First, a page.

Worldwide, stroke is the second leading cause of death and a leading cause of serious long-term disability. In the United States, nearly 800,000 strokes occur each year; thus stroke is the fifth leading cause of death overall and the fourth leading cause of death among women (1). Major advances in stroke prevention through treatment of known risk factors has led to stroke being considered largely preventable. For example, in the United States, stroke mortality rates have declined 70% over the past 50 years, in large part because of important reductions in hypertension, tobacco smoking, and more recently, increased use of anticoagulation for atrial fibrillation (2,3). Although the reduction in stroke mortality is recognized as one of the 10 great public health achievements of the 20th century (4), gains can still be made. Approximately 80% of strokes could be prevented by screening for and addressing known risks with measures such as improving hypertension control, smoking cessation, diabetes prevention, cholesterol management, increasing use of anticoagulation for atrial fibrillation, and eliminating excessive alcohol consumption (5,6).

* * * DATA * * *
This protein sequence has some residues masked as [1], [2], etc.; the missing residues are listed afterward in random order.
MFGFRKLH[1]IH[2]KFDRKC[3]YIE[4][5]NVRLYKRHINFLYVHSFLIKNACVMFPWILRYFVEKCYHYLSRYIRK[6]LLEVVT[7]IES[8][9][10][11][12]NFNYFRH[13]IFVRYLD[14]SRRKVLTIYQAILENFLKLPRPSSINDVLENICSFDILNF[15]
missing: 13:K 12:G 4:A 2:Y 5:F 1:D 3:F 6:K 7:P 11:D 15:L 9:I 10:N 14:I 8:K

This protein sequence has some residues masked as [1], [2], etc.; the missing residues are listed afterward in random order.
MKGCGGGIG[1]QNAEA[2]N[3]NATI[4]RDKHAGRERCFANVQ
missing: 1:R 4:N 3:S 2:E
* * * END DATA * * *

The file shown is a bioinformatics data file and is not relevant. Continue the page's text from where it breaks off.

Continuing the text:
George MG, Fischer L, Koroshetz W, Bushnell C, Frankel M, Foltz J, Thorpe PG. CDC Grand Rounds: Public Health Strategies to Prevent and Treat Strokes. MMWR Morb Mortal Wkly Rep. 2017 May 12;66(18):479-481. doi: 10.15585/mmwr.mm6618a5. PMID: 28493856; PMCID: PMC5657990.